On the eve of the one-year anniversary of his inauguration, President Joe Biden held a formal news conference at the White House Wednesday, answering reporter questions on his handling of the pandemic, the economy and legislative agenda.
“It’s been a year of challenges, but it’s also many years of enormous progress,” Biden said to begin, ticking through his administration’s successes before fielding questions from reporters.
With Biden facing the limits of what he can accomplish with an evenly-divided Senate, unable to get either his signature social spending package or major voting rights reform through Congress in recent weeks, and with the pandemic still raging well into its second, his approval rating in polls has hit an all-time low. A Jan. 12 Quinnipiac poll found his approval rating to be 33%, a 3-point drop from November.
Still, Biden touted wins over the year to kick off the news conference, including administering more than 200 million COVID-19 vaccine doses and hitting record-low unemployment rates in many states.
“Should we have done more testing earlier? Yes,” Biden said in his opening remarks. “But we’re doing more now. We’ve gone from zero at-home tests a year ago to 375 million tests on the market just this month.”
He said the bottom line on COVID-19 is the country is “in a better place than we’ve been and have been thus far” and reiterated his position not to go back to lockdowns and school closures.
“Some people may call what’s happening now a new normal. I call it a job not yet finished,” Biden said with confidence. “We’re moving toward a time that COVID-19 won’t disrupt our daily lives or COVID-19 won’t be a crisis, but something to protect against and a threat. Look, we’re not there yet. We will get there.”
The first question to Biden was on whether he believes he overpromised to the American public what his administration could achieve in office one year in.
“Look, I didn’t overpromise,” a defensive Biden replied. “I have probably outperformed what anybody thought would happen. The fact of the matter is that we’re in a situation where we have made enormous progress.”
Then, he acknowledged a weakness.
“One thing I haven’t been able to do so far, is get my Republican friends to get in the game of making things better in this country,” Biden said. “I did not anticipate that there’d be such a stalwart effort to make sure that the most important thing was that President Biden didn’t get anything done.”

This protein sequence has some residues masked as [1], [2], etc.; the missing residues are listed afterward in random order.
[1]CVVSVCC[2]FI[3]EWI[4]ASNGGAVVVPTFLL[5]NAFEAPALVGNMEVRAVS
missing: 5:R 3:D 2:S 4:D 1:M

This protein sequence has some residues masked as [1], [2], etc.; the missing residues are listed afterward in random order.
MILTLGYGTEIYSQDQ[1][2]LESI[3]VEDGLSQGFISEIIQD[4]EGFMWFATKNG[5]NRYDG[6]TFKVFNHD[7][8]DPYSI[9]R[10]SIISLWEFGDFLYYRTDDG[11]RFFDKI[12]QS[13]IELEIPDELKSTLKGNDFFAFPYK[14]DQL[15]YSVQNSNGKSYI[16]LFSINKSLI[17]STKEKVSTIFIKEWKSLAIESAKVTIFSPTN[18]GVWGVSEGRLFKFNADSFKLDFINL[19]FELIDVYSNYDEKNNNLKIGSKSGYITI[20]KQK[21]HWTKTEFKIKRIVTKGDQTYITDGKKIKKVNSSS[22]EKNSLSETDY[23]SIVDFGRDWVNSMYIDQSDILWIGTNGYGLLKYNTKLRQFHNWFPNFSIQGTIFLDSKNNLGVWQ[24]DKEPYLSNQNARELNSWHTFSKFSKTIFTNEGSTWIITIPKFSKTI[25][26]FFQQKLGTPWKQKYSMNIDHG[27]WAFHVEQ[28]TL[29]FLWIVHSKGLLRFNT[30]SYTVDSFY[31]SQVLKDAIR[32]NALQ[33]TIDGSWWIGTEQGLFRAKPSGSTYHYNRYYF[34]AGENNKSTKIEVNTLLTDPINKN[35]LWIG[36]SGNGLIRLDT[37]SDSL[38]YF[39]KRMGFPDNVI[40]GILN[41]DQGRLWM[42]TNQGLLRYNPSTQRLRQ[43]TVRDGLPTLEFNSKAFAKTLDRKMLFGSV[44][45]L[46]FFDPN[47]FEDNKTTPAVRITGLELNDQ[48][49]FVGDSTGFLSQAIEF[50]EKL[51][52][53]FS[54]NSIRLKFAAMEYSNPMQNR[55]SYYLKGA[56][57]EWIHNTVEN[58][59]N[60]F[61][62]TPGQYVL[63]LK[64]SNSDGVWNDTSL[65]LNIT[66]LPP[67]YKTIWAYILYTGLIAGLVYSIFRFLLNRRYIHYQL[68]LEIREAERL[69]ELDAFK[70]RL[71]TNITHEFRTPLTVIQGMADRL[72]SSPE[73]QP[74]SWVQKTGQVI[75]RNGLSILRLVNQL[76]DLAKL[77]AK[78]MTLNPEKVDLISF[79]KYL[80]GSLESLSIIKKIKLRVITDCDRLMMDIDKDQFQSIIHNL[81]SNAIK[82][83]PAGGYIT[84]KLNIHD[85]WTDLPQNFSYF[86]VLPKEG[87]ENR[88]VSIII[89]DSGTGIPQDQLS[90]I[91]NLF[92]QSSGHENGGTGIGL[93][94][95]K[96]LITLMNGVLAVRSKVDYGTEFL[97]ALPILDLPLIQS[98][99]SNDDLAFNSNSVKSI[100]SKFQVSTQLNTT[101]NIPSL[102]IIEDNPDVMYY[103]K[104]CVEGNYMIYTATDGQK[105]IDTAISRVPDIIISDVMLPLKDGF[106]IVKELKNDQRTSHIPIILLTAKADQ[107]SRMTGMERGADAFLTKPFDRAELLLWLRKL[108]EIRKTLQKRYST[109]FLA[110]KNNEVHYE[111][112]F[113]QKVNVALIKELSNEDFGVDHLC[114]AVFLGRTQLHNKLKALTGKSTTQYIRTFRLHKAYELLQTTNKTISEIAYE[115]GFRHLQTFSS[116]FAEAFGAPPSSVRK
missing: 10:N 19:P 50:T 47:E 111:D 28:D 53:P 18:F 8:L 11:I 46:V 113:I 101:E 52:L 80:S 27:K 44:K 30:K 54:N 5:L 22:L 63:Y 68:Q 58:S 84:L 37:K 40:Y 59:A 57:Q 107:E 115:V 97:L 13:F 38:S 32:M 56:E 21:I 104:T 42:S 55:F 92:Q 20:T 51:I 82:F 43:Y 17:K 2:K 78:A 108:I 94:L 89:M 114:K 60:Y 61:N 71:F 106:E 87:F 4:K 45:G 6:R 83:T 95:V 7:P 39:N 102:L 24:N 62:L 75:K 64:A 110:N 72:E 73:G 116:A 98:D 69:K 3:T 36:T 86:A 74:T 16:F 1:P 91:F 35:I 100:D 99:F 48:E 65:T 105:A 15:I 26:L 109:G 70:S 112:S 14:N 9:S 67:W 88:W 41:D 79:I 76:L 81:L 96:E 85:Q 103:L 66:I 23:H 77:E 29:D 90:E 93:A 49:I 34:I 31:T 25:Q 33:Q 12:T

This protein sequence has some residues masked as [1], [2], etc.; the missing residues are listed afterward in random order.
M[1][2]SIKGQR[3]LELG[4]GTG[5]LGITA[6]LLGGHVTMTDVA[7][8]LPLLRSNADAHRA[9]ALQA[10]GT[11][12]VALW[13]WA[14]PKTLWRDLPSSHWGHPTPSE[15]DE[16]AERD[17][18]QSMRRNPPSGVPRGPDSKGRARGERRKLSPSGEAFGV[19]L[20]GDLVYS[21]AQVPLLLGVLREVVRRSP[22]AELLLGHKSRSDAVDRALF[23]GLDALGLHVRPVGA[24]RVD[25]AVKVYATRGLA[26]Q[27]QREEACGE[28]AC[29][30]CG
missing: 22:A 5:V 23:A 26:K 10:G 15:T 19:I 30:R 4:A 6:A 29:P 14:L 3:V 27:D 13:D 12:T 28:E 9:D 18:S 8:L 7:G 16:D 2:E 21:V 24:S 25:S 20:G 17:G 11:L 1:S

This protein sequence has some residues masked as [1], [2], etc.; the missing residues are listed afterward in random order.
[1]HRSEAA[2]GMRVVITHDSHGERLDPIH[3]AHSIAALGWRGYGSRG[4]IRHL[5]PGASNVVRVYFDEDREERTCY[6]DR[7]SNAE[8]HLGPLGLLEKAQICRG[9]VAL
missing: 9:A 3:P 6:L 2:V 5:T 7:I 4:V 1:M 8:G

In an answer to ABC News Senior White House Correspondent Mary Bruce, Biden said there’s no need to scale back his agenda despite the appearance that Democrats aren’t getting their priorities through.
“I’m not trying to — I’m not asking for castles in the sky,” Biden replied. “I’m asking for practical things the American people have been asking for for a long time, a long time. And I think we can get it done.”
White House press secretary Jen Psaki, one day earlier, set up a preemptive defense for the president, telling reporters, “You don’t get everything done in the first year.”
“But what we feel good about … is that coming into an incredibly difficult circumstance, fighting a pandemic, an economic a massive economic downturn, as a result, an administration that was prior to us that did not effectively deal with a lot of these crises, that there’s been a lot of progress made,” she added.
“We need to build on that. The work is not done, the job is not done, and we are certainly not conveying it is, so our objective and I think what you’ll hear the president talk about tomorrow is how to build on the foundation we laid in the first year, Psaki said.
White House Communications Director Kate Bedingfield cited the $1.9 trillion COVID-19 relief law, the American Rescue Plan, and a major, bipartisan infrastructure package as two achievements Biden will highlight in an appearance on MSNBC’s “Morning Joe” Wednesday. But she also acknowledged the president can do more on other issues.
“He has been laser-focused on taming COVID and growing the economy. He would be the first to say we’re not where we need to be on those,” Bedingfield said.
Wednesday’s session marks just the second time Biden has held a solo formal press conference at the White House. The first such news conference was held March 25, 2021.
Since then, he held five news conferences on foreign trips, and three in partnership with other foreign leaders at the White House, for a total of nine news conferences. While Biden often answers questions shouted by the press at other events, his tally of formal news conferences is the lowest for any president since Ronald Reagan, according to data from University of California Santa Barbara’s American Presidency Project.